Used 2010 Mazda MX-5 Miata Review
The 2010 Mazda Miata maintains its position as one of the all-time greatest roadsters, mixing refinement and excitement in a compact, affordable package.
It's been two decades since the first Mazda Miata wowed the general public and critics alike with its elegant simplicity, grin-inducing performance and budget-friendly price. An instant hit, the Miata singularly fed a hunger for sprightly two-seat convertibles that had otherwise gone unsated for many years.
The Miata has seen many updates and additions over the years, but it has held on to its core principles with dogged determination. The 2010 Mazda Miata continues the original formula of light weight, engaging driving dynamics, simplicity and, above all, fun. This year sees little in the way of change, which is a good thing since the Miata is still considered one of the best roadsters to ever hit the pavement.
Under the hood is a 167-horsepower 2.0-liter engine. While 167 hp might not sound like much in today's world of 270-hp family sedans, it's also tasked with motivating less metal -- a base Miata weighs only about 2,500 pounds. The power-retractable hardtop model weighs a bit more, but in return it grants extra top-up security and noise reduction. No matter what Miata you choose, you'll get lively performance, a decent complement of features and respectable comfort for all but the largest of drivers.
All of this combines to make the Miata our favorite affordable roadster. It also happens to be just about the only affordable roadster on the market for 2010. All three of the Miata's main competitors -- the Honda S2000, Pontiac Solstice and Saturn Sky -- have been discontinued. Previously, a lightly equipped base version of the BMW Z4 roadster was a higher-end rival, but its subsequent redesign and price increase have pushed the Z4 into a much higher price bracket.
For alternatives, you'll need to expand your search to other, larger sporting convertibles. Cars like the Ford Mustang and Mini Cooper convertibles offer many creature comforts and plenty of personality, but they can't match the 2010 Mazda Miata's simplicity and agility. For a fun, zippy and affordable roadster that provides plenty of top-down enjoyment, the Miata is the best out there. Twenty years, it seems, have done nothing to diminish this cheeky car's great appeal.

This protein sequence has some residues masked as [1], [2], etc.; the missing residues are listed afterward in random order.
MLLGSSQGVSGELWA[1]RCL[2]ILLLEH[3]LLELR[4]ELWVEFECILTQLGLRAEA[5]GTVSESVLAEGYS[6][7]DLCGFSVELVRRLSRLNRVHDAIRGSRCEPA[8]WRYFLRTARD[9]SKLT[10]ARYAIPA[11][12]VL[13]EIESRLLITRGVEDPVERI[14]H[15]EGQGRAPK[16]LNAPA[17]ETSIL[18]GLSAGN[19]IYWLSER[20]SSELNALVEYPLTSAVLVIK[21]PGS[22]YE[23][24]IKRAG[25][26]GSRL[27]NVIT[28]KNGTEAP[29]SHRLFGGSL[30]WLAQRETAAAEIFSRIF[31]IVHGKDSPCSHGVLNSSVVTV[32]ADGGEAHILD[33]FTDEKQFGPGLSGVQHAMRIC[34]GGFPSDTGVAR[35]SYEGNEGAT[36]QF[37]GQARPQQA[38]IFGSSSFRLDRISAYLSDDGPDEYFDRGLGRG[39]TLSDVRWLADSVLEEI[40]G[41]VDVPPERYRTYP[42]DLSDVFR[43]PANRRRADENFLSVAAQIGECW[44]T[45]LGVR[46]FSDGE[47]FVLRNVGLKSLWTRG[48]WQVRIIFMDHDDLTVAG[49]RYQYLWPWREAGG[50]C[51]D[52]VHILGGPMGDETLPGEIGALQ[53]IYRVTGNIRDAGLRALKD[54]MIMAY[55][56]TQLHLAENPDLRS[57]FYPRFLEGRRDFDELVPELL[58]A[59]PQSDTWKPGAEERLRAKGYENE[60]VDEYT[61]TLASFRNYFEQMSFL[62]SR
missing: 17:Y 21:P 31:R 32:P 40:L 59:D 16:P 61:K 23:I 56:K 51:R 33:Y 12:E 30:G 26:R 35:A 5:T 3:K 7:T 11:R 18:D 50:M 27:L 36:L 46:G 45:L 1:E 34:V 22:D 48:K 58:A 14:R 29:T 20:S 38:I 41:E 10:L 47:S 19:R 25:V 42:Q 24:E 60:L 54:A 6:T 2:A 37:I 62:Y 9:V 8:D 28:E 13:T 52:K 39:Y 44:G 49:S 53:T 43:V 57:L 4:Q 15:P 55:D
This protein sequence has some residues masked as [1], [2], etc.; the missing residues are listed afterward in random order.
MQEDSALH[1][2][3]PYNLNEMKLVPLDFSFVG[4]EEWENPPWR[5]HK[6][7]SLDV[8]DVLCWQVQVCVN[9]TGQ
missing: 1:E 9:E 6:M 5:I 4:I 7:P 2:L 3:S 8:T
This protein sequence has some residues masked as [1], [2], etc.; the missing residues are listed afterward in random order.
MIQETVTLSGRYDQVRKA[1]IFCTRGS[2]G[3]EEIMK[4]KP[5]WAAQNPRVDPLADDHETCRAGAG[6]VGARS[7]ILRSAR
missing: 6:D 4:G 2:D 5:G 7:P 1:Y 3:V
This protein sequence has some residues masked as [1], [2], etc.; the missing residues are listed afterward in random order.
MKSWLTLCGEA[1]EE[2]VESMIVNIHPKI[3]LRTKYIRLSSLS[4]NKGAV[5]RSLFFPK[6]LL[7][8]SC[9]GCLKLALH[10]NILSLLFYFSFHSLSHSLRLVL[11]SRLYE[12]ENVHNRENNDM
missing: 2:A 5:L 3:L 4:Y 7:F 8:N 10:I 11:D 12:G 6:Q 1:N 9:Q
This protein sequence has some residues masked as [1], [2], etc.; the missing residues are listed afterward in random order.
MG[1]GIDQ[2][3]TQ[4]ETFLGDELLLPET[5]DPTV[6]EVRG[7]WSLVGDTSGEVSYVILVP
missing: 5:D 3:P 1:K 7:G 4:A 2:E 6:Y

trim levels & features
The 2010 Mazda MX-5 Miata is a two-seat roadster that is available with either a soft top or power-retractable hardtop (PRHT). It is offered in three trim levels, from the base Sport model to the Touring and range-topping Grand Touring variants. In Sport trim, standard features include 16-inch alloy wheels, a black vinyl convertible top with a glass rear window, air-conditioning, cloth seats, a six-speaker sound system with a CD/MP3 player and an auxiliary input jack, a height-adjustable driver seat, a leather-wrapped steering wheel and power windows and mirrors.
The Touring model adds 17-inch alloy wheels, a front suspension tower brace, foglights, cruise control, power door locks, keyless entry, an auto-dimming rearview mirror, a trip computer, a six-CD changer, steering-wheel-mounted audio controls and a leather-wrapped shift knob. The Grand Touring steps up with the choice of a cloth black or beige top, automatic climate control, leather upholstery, heated seats, a seven-speaker Bose audio system and silver interior accents. The PRHT models are identically equipped but are only offered in Touring and Grand Touring trim.
Most options are grouped in numerous packages. Sport models can be equipped with the Convenience package that includes most of the Touring upgrades (this package is included in Miatas with automatic transmissions). Touring and Grand Touring models can increase the Miata's already nimble handling with the Suspension package (only available with a manual transmission), which includes a sport-tuned suspension with Bilstein shocks and a limited-slip differential. The Grand Touring qualifies for the Premium package that features stability control, keyless ignition/entry, xenon HID headlights, Bluetooth and satellite radio.